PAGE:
Corporate Compliance

Note from the instructor: Therapy Caps Applied to Hospital and Critical Access Hospital (CAH) Outpatient Therapy

Medicare Insider, November 25, 2014

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This week’s note from the instructor is written byKimberly Anderwood Hoy Baker, JD, regulatory specialist for HCPro.  
 
Note from the instructor: Therapy Caps Applied to Hospital and Critical Access Hospital (CAH) Outpatient Therapy
 
This week CMS released the updated outpatient therapy cap threshold for 2015. The outpatient therapy cap for 2015 will be $1940 for physical therapy and speech language pathology combined and $1940 for occupational therapy per beneficiary per year. This represents an increase from $1920 in 2014. The application of the therapy caps, and the exception process, is very different for PPS hospital outpatient departments and CAHs. In my note I thought I would take the opportunity to clarify how the application of the caps and the exception to the caps differs and what the means for therapy in CY2015.
 
Therapy Caps Applied to PPS Hospitals
 
The therapy caps originally only applied to PPS hospitals for a very short period of time beginning October 1, 2012, through December 31, 2012. Subsequent legislation extended the application of the caps, with the latest extension through March 31, 2015, in the Protecting Access to Medicare Act of 2014 (PAMA). Unless further action is taken by Congress, the therapy caps will no longer apply to therapy provided in PPS hospital outpatient departments beginning April 1, 2015. 
 
While the therapy caps apply to therapy in PPS hospitals, PPS hospitals can use the legislative exception process to the caps to provide and be paid for medically necessary therapy in excess of the caps. The exception process is also time limited and has also been extended through March 31, 2015, in PAMA.   When PPS hospitals provide therapy in excess of the therapy caps, and they determine the therapy is medically necessary, the therapy can be billed with the –KX modifier and the MAC will pay the therapy under the exception process up to $3700.
 
Once $3700 of therapy has been paid on behalf of the beneficiary additional therapy is subject to manual review by Recovery Auditors to verify it is medically necessary. The provider initially bills therapy they believe is medically necessary with the –KX modifier. Once the $3700 manual review threshold is reached, the MAC will either pay the claim (subject to manual post payment review) or hold the claim for prepayment manual review. Pre-payment review is conducted in the states included in the prepayment Recovery Auditor demonstration project (California, Florida, Illinois, Louisiana, Michigan, Missouri, New York, North Carolina, Ohio, Pennsylvania, and Texas) and post-payment review is conducted in all other states. 
 
Unless Congress acts, the therapy caps will no longer apply to PPS hospital therapy effective April 1, 2015. Congress could extend the therapy caps to hospitals for an additional limited timeframe or indefinitely. If that occurs, it will be important for PPS hospitals to determine if the therapy cap exception process is also extended. If it is not extended, therapy will be limited to the then-current threshold and the KX modifier will not allow claims in excess of the threshold to be paid. If, however, Congress elects to allow the application of the caps to PPS hospitals to expire, then PPS hospital will not need to be concerned about the extension of the exception process because therapy in their outpatient departments will not be limited by the cap.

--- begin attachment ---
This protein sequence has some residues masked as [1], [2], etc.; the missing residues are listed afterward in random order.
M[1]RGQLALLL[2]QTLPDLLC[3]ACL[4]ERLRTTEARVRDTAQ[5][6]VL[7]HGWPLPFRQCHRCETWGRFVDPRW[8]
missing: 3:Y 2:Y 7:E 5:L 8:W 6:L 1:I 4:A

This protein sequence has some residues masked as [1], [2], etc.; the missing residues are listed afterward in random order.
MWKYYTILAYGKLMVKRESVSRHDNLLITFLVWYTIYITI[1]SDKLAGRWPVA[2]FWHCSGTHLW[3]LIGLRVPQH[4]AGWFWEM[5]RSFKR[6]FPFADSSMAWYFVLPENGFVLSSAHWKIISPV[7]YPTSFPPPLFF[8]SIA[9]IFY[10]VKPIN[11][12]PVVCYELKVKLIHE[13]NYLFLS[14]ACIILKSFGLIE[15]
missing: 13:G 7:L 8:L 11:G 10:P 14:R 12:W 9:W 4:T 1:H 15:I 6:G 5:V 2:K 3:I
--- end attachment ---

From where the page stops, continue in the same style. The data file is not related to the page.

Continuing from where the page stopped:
Therapy Caps Applied to CAHs
 
When Congress applied the therapy caps to PPS hospitals, they did not address CAH services. In the first extension of the application of the caps to PPS hospitals, they included CAH services in the calculation of the caps for CY2013, but did not actually apply the caps to CAH services themselves. The amount included in the caps for CAH services is calculated at the Medicare Physician Fee Schedule (MPFS) amount payable, rather than the cost-based payment the CAH receives to avoid penalizing patients receiving therapy at CAHs. For 2013, therapy provided at a CAH was counted toward the cap and could cause therapy at another provider to exceed the cap and require the KX modifier or trigger manual review. But if therapy services provided solely at the CAH exceeded the cap, no payment limitation would apply.
 
Congress did not further amend the Social Security Act related to application of the caps to CAHs; however, CMS applied the caps to CAHs through regulatory action. In the CY2014 MPFS Final Rule, CMS adopted regulations to apply the therapy caps to CAHs effective January 1, 2014. Unlike the caps applicable to PPS hospital therapy, this regulatory provision is not time-limited and will continue indefinitely unless CMS or Congress acts to change the application of the caps. This means CAH hospitals must be aware of the status of the exception process. If Congress allows the exception process to expire March 31, 2015, CAHs will not be able to bill therapy in excess of the caps after that time because the KX modifier exception process will no longer allow payment of medically necessary therapy.
 
In summary, the temporary application of the therapy caps to PPS hospitals may expire April 1, 2015, without further action by Congress, but the application of the caps to CAHs is not temporary and will not change unless Congress or CMS acts. The exception process allowing medically necessary therapy beyond the cap is also set to expire April 1, 2015, without congressional action. Providers should monitor the status of these provisions to ensure they know how therapy provided after April 1, 2015, will be treated when it exceeds the new $1940 caps for 2015.



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